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Consumer Law and AI: Claudette’s User Agreements Analysis

Consumer Law and AI: Claudette’s User Agreements Analysis

How the 'CLAUse DETecTEr' uses Machine Learning Powered Analysis to respond to the difficulties of identifying potentially unfair clauses.

6th March 2019
Reading Time: 3 minutes

Most of us don’t read Terms of Service (ToS), privacy policies or End-User Licence Agreements (EULA), which may form part or whole of online user agreements, despite acknowledging that our privacy is important. Claudette, one of the most recent advances in artificial intelligence, seeks to help us understand the dangerous implications of specific terms within online user agreements.

Why We Don’t Read Online User Agreements

There are a variety of reasons for not reading online user agreements:

They’re Overwhelmingly Long

A 2008 estimate of the time required to read one person’s privacy policies over a year is over 200 hours. And that’s without reading their ToS and EULAs!

They’re Not ‘Human-Readable’

Clauses in user agreements are engulfed in language that applies broadly and generally to limit as much liability as possible. The ‘legal language’ purposed for this can be difficult to understand without knowledge of legal jargon and contract law.

We Feel We Have No Choice

User agreements usually present us with only two options: ‘I agree‘ or ‘Cancel‘. Some user agreements are combined with the creation of an account, where a ‘Join Now’ button also operates as agreement. However, many privacy policies, cookie policies and ToS treat your use of their website and service as consent.

Online User Agreements are required to use online services, normalising our agreement to terms as a standard process. We don’t see any other choice but to agree.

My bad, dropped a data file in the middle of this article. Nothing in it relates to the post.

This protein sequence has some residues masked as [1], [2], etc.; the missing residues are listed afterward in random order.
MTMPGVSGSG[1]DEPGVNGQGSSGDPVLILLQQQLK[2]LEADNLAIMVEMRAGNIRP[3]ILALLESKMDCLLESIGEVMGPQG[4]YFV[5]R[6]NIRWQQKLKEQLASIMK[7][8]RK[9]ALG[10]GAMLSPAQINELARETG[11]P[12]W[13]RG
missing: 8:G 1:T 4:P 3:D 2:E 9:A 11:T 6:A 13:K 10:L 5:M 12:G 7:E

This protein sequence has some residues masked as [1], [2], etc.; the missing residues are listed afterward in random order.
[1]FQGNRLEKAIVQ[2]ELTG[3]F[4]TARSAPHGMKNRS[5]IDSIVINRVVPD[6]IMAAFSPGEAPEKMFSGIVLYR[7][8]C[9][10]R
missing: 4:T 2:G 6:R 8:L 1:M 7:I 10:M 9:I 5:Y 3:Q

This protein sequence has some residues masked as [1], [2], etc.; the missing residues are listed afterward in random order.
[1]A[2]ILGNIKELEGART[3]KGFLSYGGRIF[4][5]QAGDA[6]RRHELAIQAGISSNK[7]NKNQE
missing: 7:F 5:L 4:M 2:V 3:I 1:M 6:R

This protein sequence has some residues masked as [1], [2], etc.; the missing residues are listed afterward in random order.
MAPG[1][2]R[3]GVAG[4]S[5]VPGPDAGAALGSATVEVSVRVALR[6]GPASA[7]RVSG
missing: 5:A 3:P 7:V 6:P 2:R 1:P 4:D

Having come to terms with why we don’t read user agreements, what are our legal obligations related to them?

Consumer Law and User Agreements

Despite its name, an online user agreement is a contract under consumer law, and is therefore legally binding.

Learn how to differentiate between the two in What Is the Difference Between a Contract and an Agreement?

The Australian Competition and Consumer Comission (ACCC) states that you ‘could be entering a contract by: … clicking on an “I agree” button on a web page’, and advises that you ‘[m]ake sure you read and understand the terms and conditions of a contract before you accept it’.

The difficulty arises in our understanding of the terms of user agreements. Recognising a potentially unfair term may be difficult without legal knowledge and exposure to terms and clauses in contracts.

For legal advice regarding consumer law contact a LawPath verified Consumer Lawyer.

So how do we manage the difficulties presented by user agreements to ensure we understand the terms we agree to?

Continuing the fight for plain english contracts would be a great help, but perhaps artificial intelligence could lend a hand.

Introducing Claudette

Claudette, or ‘automated CLAUse DETecTEr’, is a ‘Machine Learning Powered Analysis of Consumer Contracts and Privacy Policies’ developed as part of a research project led by professors Giovanni Sartor and Hans-W. Micklitz.